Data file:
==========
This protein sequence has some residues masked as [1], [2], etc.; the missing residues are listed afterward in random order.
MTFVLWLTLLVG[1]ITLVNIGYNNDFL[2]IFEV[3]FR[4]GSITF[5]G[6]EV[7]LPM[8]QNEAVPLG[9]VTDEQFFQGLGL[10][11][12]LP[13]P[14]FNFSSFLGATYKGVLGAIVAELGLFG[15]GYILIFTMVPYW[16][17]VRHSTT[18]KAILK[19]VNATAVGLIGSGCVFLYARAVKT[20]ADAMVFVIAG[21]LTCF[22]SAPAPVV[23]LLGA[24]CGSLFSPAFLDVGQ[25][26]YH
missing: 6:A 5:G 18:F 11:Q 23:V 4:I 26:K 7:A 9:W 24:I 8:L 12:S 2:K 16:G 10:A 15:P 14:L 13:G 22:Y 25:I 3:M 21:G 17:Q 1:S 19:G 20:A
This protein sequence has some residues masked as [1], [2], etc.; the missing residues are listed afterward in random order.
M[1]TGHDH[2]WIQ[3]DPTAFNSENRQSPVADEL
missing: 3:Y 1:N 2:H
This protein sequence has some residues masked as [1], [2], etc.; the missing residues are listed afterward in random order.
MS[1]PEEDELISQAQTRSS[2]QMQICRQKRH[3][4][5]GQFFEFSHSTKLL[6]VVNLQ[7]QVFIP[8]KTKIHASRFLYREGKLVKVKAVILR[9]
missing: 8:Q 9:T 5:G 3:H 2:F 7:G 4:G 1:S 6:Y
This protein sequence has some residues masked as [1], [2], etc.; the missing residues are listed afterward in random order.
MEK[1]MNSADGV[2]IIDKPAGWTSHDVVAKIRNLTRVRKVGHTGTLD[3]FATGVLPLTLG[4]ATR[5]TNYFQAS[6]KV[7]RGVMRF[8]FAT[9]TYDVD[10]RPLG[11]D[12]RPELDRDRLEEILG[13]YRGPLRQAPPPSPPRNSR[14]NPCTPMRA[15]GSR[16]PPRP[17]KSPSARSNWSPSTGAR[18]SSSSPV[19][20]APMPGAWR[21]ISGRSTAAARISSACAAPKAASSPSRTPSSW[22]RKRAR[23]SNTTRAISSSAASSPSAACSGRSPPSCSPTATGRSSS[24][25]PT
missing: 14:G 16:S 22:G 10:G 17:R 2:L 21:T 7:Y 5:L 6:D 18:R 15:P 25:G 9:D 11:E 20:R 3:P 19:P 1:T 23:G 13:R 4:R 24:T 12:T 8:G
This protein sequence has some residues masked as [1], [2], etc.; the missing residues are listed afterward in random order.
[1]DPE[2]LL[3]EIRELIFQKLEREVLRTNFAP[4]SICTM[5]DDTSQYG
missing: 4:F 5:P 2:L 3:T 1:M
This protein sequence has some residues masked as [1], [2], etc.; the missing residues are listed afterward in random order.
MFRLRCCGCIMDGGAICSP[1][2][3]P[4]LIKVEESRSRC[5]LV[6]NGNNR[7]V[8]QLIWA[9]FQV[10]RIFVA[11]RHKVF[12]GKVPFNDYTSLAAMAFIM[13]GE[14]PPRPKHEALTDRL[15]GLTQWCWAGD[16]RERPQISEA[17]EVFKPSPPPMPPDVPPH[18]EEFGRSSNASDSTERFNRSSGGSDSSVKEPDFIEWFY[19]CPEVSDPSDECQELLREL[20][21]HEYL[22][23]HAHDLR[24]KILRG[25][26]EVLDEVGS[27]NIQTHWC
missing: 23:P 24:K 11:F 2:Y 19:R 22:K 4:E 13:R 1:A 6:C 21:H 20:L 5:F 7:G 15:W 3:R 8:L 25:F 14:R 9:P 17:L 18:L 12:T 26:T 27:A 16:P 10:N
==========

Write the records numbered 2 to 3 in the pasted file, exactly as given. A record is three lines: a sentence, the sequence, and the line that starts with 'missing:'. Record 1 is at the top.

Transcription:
This protein sequence has some residues masked as [1], [2], etc.; the missing residues are listed afterward in random order.
M[1]TGHDH[2]WIQ[3]DPTAFNSENRQSPVADEL
missing: 3:Y 1:N 2:H
This protein sequence has some residues masked as [1], [2], etc.; the missing residues are listed afterward in random order.
MS[1]PEEDELISQAQTRSS[2]QMQICRQKRH[3][4][5]GQFFEFSHSTKLL[6]VVNLQ[7]QVFIP[8]KTKIHASRFLYREGKLVKVKAVILR[9]
missing: 8:Q 9:T 5:G 3:H 2:F 7:G 4:G 1:S 6:Y